Looks like I need to let the dandelions go to seed, with a seed bag over them, then go scatter those seeds all over the pasture!
I couldn't find the link I was looking for. I came across a map, and you clicked on your state, then your county, and it told you... according to the university studies what the soil is normally deficient or rich in mineral-wise. I was going to post the link, so folks could see what their soil basically has, before they begin amending it.
Copper deficiency leads to many diseases in animals and humans.
If your soil is deficient, and you are not amending the copper, it could be that your wonderful vegetables would be deficient in them too.
Think of Tomato End Rot... calcium deficiency.
Some weeds will help in some of this, and hay might or might not have those weeds in it. I am researching herbs to add both to the mulch, and the pasture.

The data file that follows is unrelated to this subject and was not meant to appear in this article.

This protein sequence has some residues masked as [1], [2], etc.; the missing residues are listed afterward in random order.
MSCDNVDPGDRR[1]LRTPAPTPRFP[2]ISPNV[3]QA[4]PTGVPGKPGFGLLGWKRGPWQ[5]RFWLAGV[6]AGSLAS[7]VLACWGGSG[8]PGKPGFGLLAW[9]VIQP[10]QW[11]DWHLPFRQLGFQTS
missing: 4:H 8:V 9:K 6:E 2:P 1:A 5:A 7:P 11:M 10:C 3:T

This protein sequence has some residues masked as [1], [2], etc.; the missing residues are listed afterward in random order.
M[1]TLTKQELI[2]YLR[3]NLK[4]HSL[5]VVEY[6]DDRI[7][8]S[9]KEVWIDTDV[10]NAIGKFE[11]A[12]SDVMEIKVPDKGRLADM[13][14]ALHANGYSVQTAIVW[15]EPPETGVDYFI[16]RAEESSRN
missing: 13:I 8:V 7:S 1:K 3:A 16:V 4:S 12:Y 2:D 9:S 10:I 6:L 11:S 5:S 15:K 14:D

So much to learn! But, while we learn, we apply what we do know, and our food supply gets better with each new piece of the puzzle.
Many years ago, when we first started a garden in the forest, and I mean many years ago. We double dug the beds. Then we added a layer of leaves, a layer of rabbit manure, and then soil, and kept layering it. Well, the layers were too big, and we did this the same day we planted it. The plants took off, looked great. Then their roots left the soil area and hit the too rich area, yuck sick, then they hit the leaves, which tended to allow too much airflow and the plants were dry! How tight was your hay?
In a bale that is not opened, they are squeezed tight, and if you grow in it, you find it doesn't dry your plants, like hay that is loosely tossed into a cage would do. You want the hay fluffy when it is on top, to allow air in. But the hay should be tight when on bottom to limit airflow and hold water.